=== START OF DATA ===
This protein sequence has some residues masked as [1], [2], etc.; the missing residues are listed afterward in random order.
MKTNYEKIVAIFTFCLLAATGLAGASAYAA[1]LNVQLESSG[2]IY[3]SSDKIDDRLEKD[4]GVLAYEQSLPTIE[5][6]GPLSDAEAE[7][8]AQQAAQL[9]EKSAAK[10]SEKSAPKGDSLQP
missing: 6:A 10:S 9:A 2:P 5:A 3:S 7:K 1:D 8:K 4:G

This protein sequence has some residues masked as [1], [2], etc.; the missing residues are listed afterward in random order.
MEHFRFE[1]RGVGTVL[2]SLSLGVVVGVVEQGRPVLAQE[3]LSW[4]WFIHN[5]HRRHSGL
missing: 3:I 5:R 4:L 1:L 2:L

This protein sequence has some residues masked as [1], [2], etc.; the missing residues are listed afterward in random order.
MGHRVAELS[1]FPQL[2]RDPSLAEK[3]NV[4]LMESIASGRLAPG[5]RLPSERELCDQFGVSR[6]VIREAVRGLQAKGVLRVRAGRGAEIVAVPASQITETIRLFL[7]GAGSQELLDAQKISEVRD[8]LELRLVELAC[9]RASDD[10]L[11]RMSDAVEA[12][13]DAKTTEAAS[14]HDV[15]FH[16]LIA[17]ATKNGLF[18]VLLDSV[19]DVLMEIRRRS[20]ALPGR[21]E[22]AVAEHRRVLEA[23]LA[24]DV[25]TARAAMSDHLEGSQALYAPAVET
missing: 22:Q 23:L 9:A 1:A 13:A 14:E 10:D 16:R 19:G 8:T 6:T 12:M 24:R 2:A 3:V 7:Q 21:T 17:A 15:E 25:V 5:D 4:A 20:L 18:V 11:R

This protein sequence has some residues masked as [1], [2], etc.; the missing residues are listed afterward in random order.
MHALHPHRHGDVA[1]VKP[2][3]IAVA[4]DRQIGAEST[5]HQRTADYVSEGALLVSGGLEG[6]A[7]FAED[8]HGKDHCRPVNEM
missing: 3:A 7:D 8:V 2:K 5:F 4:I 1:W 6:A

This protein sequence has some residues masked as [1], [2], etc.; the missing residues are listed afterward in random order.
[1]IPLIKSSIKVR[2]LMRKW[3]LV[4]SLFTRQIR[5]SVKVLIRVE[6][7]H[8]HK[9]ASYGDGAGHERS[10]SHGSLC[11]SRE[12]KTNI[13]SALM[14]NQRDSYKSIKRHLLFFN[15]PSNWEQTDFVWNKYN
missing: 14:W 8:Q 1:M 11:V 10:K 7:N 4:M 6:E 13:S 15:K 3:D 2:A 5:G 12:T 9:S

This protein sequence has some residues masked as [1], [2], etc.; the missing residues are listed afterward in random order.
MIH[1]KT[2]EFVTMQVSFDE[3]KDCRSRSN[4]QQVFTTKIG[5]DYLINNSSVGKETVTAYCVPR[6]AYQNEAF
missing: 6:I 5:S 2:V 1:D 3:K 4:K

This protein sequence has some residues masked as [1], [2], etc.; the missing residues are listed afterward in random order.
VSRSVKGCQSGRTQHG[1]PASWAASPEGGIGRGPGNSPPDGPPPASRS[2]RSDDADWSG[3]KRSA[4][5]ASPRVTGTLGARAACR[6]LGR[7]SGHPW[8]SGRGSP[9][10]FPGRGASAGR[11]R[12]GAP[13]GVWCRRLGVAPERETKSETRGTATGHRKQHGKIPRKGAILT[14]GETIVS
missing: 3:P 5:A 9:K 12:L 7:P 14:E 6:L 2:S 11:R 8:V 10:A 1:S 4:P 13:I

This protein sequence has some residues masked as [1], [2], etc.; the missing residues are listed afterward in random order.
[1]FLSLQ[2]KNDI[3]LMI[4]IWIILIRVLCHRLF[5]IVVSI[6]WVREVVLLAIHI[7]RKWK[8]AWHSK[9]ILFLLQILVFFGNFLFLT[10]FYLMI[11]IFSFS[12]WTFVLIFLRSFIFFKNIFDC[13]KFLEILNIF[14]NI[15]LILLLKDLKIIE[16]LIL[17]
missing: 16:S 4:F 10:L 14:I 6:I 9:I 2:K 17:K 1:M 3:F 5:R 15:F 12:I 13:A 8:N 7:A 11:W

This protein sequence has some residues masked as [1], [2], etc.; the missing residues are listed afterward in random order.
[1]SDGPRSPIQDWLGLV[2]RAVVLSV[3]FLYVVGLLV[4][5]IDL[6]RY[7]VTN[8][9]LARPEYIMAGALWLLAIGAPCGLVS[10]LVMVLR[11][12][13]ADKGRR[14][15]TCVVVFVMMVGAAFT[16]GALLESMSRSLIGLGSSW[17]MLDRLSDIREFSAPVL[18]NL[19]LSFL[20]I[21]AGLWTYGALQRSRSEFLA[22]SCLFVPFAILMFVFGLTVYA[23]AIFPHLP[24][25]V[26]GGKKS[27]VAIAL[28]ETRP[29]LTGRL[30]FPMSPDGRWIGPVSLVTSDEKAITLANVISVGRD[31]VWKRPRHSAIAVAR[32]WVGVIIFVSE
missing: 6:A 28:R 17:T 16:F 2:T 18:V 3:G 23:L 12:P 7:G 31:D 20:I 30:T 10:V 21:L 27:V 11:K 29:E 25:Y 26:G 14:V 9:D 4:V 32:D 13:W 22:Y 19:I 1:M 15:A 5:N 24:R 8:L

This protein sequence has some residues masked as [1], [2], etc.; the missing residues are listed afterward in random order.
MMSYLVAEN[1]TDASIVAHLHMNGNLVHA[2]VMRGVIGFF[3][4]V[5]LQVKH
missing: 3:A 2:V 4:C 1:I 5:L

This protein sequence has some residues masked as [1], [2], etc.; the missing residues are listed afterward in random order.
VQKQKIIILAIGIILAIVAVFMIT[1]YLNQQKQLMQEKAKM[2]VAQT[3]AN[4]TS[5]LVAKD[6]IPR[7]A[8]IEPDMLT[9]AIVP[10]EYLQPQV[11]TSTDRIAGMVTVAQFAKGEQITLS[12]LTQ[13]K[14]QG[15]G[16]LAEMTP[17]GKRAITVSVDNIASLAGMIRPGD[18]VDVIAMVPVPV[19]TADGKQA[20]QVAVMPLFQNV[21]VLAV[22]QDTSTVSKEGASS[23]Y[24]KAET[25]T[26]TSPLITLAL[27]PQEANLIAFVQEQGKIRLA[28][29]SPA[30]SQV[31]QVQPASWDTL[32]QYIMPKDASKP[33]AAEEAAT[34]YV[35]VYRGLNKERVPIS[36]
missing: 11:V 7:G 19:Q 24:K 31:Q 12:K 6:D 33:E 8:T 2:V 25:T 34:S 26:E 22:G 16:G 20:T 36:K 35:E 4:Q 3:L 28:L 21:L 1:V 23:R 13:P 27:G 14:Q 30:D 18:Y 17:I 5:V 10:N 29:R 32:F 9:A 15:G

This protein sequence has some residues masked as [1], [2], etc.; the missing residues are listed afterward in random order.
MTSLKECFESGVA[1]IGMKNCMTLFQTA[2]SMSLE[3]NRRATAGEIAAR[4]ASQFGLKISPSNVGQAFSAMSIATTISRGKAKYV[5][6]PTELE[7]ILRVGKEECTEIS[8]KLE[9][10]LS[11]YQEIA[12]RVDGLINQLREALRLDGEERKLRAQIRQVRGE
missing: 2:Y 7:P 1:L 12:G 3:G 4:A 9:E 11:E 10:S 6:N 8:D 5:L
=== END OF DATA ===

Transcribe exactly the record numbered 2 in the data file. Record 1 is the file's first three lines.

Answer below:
This protein sequence has some residues masked as [1], [2], etc.; the missing residues are listed afterward in random order.
MEHFRFE[1]RGVGTVL[2]SLSLGVVVGVVEQGRPVLAQE[3]LSW[4]WFIHN[5]HRRHSGL
missing: 3:I 5:R 4:L 1:L 2:L